Saturday, January 28, 2012

Mount Washington

Kellisa's 9th State Highpoint

Mount Washington, NH

June 2009

Highpointers have three options for gaining the summit of New Hampshire: hike, drive or ride the Cog Railway. Since Kellisa loves trains, we decided to ride the railway up Mount Washington.

Kellisa with Mount Washington in the background:

We just missed the purple train:

Kellisa waiting to board the blue train:

The beginning of the train ride:

Alpine views in the Northeast:

The steepest section of track:

Enjoying the ride:

As far as you can go with a wheelchair:

Not satisfied with close, I carried Kellisa up the rocky trail to the true highpoint:

Short video from the summit:

Mount Washington is known for its weather:

Weather during our visit:

Mount Washington is also known for its fatalities:

A list of known deaths:

Enjoying the ride back down:

After a long day, Kellisa is asleep in our Northwoods cabin:

Friday, January 13, 2012

Clingmans Dome

Kellisa's 7th State Highpoint

Clingmans Dome, Tennessee

August 2007

Clingmans Dome is in the middle of Great Smoky Mountains National Park. The trail is wide, paved and steep. There is an observation tower on the actual summit. The trail gains 332ft. in only a half a mile and the top of the tower adds an additional 54ft. to your ascent. Both the highpoint and the observation tower can be reached with a wheelchair or stroller. However, assistance and great care is advised because the trail is steep and an out of control wheelchair could be deadly. To be safe, I always tether Kellisa to my body. That way, even if I slip or let go of the chair (it only takes a second), it would only roll a couple of feet before coming to a stop.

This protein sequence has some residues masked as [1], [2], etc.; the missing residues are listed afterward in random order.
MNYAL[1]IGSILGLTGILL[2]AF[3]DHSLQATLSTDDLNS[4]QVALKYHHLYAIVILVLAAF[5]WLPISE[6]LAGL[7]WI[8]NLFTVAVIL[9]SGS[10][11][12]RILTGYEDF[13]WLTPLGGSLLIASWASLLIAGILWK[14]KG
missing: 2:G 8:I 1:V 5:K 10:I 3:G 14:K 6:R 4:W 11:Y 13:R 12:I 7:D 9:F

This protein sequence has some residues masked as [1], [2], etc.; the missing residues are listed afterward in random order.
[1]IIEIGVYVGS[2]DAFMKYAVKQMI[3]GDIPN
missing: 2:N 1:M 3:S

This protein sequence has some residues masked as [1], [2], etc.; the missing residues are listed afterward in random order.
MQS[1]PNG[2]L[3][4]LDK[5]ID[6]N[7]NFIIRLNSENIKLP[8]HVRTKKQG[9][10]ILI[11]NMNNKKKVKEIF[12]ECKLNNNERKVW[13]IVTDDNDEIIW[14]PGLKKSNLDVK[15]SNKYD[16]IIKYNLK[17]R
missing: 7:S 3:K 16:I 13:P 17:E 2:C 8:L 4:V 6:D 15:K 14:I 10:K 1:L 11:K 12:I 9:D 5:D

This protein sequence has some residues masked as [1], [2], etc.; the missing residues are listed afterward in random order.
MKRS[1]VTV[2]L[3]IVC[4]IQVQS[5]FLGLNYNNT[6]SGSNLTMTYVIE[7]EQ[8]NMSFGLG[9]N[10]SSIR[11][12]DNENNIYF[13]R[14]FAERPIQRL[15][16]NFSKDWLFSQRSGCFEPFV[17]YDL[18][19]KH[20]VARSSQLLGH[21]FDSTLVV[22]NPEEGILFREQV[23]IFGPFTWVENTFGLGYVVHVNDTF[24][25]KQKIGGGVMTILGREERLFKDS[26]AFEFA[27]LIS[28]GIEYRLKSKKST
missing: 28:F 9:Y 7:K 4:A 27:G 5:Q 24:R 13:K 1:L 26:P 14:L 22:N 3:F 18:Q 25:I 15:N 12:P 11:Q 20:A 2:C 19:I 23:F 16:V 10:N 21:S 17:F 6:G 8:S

Trailhead views

Observation tower at the summit

 Highpoint picture

Mount Mitchell, NC from Clingmans Dome

Saturday, January 7, 2012

Okefenokee National Wildlife Refuge

Okefenokee National Wildlife Refuge, Georgia
January 7, 2012

Lisa had to work on a Saturday and both kids wanted to get out of the house to do "something". With both kids, it wasn't the time to push the limits with Kellisa, so I planned on heading to the swamp to enjoy the easy .75 mile boardwalk trail. The boardwalk takes visitors into the swamp for unique views and glimpses of wildlife in a natural setting. Since the boardwalk is flat, wide and has a curb on the edges, it's the perfect accessible swamp trail for a wheelchair.  

Egypt joined us on our first adventure of the new year:

Unfortunately, we found the boardwalk trail closed because the wildfires of 2011 burned the boardwalk and observation decks to the ground:

All that is left of the once beautiful boardwalk trail:

Fire damage:

Eerie light play over the swamp as the sun hides behind a cloud:

All was not lost. We enjoyed the .35 mile long Cane Pole Trail. It's paved like a sidewalk and follows the water's edge. Wheelchair assistance was needed because there are a few little elevation changes and nothing to keep the wheels on the concrete. An out of control wheelchair could end up in the water, so caution is advised.

Back at the visitor center, an old juke box was set-up to play "Swamp Songs". This was a highlight for both girls:

Wednesday, January 4, 2012

Mount Mitchell

Kellisa's 6th State Highpoint